6
color

As we look across the globe, humans display an astonishing variety of skin colors. In no other species do we find such a broad range. The reasons for this diversity are rooted in human evolutionary history and offer some of the most compelling examples of natural selection at work in the human lineage.

We can understand skin color in modern humans only by looking back at our evolutionary past. Earlier chapters have presented some of the key information, but it is worth reviewing a few points. Most species of our close primate relatives, the Old World monkeys and apes, have lightly pigmented skin covered with dark hair, which is probably the ancestral, or primitive, condition for the entire group to which these animals belong.1 Their skin contains differing combinations of apocrine and eccrine sweat glands; our closest cousins, the African apes, have mostly eccrine glands, as humans do. From this information, we can deduce the ancestral condition of the skin of the last common ancestor of chimpanzees and humans, who lived around six million years ago: it was probably lightly pigmented, covered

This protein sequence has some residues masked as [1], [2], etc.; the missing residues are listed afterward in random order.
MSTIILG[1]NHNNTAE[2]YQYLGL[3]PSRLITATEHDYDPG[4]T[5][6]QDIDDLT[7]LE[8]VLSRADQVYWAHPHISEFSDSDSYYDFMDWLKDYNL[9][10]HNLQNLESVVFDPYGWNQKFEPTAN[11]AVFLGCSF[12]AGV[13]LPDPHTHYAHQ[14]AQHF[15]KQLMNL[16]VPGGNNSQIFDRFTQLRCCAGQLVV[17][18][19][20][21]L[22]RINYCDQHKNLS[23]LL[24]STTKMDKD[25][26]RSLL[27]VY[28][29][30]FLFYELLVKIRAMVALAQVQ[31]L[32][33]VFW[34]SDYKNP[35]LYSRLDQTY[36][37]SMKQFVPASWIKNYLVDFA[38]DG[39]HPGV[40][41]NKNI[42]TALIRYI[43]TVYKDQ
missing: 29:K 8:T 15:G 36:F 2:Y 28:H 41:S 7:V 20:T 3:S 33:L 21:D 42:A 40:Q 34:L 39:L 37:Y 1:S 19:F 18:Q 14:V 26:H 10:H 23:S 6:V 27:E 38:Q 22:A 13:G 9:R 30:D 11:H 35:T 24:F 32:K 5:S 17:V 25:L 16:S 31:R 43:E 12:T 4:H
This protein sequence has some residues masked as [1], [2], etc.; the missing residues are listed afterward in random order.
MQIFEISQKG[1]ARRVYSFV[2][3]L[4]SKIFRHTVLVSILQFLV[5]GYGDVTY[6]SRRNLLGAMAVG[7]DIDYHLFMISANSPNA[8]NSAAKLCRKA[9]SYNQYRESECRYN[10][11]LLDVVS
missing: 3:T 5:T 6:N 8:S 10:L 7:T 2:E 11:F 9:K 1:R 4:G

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Skin: A Natural History
Table of contents

Table of contents

  • Title Page iii
  • Contents vii
  • Illustrations ix
  • Acknowledgments xi
  • Preface xv
  • Introduction 1
  • 1 - Skin Laid Bare 9
  • 2 - History 21
  • 3 - Sweat 39
  • 4 - Skin and Sun 56
  • 5 - Skin’s Dark Secret 65
  • 6 - Color 76
  • 7 - Touch 97
  • 8 - Emotions, Sex, and Skin 112
  • 9 - Wear and Tear 121
  • 10 - Statements 141
  • 11 - Future Skin 164
  • Glossary 175
  • Notes 181
  • References 217
  • Index 243
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